While your teen’s depressive state may be temporary (a relationship break-up, bad test grade or being rejected) it can also become a more permenant threat to the teen. If you believe your teen is suffering from depression, take action right away for an official diagnosis.
Consult your family doctor: Even though your primary care physician may not specialize in depression, they will be able to refer you to specialists who are. The initial visit to your doctor will help you identify the severity of depression through a series of tests relative to anxiety and depression.
Seek out a specialist: Once you have met with your PCP you will be referred to a specialist, usually a mental health specialist who can begin treatment for your teen. Check with your insurance provider for locating a reputable specialist.
Consider antidepressants: Many parents and doctors do not agree that a teen should be given medicine to cope with their depression; however, there are recommended antidepressants, such as selective serotonin reuptake inhibitors (SSRI). Unfortunately, SSRIs carry a warning that they may increase the risk of suicidal thoughts and actions in children and adolescents. Teens and families should be alert for sudden changes or increased suicidal thoughts. Talk to your doctor about the benefits and risks of this type of medicine.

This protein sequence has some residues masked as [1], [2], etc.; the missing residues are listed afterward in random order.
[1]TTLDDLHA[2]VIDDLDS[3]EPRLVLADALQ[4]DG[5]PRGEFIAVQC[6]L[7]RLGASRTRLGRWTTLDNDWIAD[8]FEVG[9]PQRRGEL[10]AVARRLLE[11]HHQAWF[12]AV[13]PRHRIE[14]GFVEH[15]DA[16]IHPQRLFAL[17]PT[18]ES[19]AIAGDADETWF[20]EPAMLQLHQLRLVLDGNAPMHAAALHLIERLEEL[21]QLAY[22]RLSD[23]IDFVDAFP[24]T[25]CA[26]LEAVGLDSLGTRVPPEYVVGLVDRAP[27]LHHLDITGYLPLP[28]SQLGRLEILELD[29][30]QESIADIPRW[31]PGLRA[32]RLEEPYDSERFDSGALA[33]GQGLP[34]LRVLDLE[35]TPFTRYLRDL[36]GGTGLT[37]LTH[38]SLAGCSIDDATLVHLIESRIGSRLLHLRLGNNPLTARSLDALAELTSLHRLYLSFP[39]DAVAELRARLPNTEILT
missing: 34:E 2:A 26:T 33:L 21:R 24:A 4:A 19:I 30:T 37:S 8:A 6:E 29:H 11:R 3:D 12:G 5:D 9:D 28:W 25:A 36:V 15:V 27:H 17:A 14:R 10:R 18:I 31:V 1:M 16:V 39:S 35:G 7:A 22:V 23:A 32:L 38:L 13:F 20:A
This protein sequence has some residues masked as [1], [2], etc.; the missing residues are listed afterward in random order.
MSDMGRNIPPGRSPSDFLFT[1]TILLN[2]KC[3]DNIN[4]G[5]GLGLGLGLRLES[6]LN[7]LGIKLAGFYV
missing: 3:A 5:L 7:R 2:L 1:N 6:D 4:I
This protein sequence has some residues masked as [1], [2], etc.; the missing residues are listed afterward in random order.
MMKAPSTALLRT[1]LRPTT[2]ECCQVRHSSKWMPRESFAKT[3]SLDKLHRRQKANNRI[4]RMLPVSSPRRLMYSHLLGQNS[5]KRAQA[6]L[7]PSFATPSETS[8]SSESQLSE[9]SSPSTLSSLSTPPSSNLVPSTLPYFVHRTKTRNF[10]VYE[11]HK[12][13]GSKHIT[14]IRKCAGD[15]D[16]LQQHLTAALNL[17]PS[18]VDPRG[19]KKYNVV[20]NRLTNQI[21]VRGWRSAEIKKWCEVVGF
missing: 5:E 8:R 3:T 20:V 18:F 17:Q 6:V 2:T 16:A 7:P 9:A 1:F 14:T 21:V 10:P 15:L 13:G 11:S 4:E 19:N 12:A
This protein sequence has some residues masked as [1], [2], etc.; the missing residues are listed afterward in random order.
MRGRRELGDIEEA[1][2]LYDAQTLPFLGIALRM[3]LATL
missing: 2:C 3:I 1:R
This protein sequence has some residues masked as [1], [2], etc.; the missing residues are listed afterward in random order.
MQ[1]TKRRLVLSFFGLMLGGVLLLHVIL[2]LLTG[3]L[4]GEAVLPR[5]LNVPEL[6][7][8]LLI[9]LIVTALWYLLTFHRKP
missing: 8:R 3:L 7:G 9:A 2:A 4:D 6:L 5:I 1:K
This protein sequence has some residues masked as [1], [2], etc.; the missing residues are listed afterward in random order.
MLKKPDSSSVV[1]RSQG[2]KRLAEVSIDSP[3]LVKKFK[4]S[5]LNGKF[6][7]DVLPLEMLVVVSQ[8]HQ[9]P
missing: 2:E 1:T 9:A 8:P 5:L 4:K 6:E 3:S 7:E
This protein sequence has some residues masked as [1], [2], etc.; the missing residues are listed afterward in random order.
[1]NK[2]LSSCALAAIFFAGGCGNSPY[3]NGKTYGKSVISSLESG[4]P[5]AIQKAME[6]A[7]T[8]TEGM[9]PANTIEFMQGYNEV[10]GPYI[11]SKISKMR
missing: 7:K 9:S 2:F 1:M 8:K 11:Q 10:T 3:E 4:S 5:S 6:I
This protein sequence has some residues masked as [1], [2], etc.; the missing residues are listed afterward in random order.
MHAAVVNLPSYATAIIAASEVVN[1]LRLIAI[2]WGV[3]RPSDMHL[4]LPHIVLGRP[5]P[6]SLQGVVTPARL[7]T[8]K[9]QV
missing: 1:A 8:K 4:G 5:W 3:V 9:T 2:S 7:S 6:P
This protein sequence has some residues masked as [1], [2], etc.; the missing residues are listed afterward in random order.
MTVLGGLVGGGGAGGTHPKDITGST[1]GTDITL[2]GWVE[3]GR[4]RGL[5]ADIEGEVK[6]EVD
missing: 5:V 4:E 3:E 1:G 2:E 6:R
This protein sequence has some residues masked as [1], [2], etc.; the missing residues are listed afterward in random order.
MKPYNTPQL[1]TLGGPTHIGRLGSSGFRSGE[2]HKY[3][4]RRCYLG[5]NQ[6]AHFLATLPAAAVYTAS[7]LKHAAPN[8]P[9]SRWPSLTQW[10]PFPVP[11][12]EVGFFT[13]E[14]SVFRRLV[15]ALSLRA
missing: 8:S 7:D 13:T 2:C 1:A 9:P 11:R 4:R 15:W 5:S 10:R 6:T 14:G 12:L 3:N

Find alternatives for treatments: Alternative treatments include psychotherapy approaches, such as one-on-one and group sessions; behavior management; family support groups; and educational classes. Either approach helps the teen through constant conversations.
Try to understand their feelings: It's easy to blame your teen’s mood on ‘teenage attitude’ but according to leading psychologists, parents should not disregard their teen’s feelings. Rather you should validate their feelings and acknowledge their trials, even if you think the trials are insignificant. If your teen feels that you are unable to understand them, then they may shut down.
Stay the course: There will be resistance once you start asking your teen about what's bothering them, but stay the course. Instead of getting frustrated when your teen refuses to talk, be gentle and stay persistent. Don’t ask too many questions but offer support to your teen.
Don’t fuss or lecture - Listen: Sometimes one of the hardest things for a parent to do is listen when their teen is complaining or talking about their problems. As a parent, it is common to judge or criticize your teen for not performing or acting well but this is not recommended. If your teen is suffering from anxiety or depression, then listening is the best remedy to identify the root cause of their mental state.
Give your teen encouragement to regain their interests and activities; seek help from different medical professionals and alternative groups. Most importantly, stay abreast of the symptoms and watch your child for positive or negative reactions to treatment.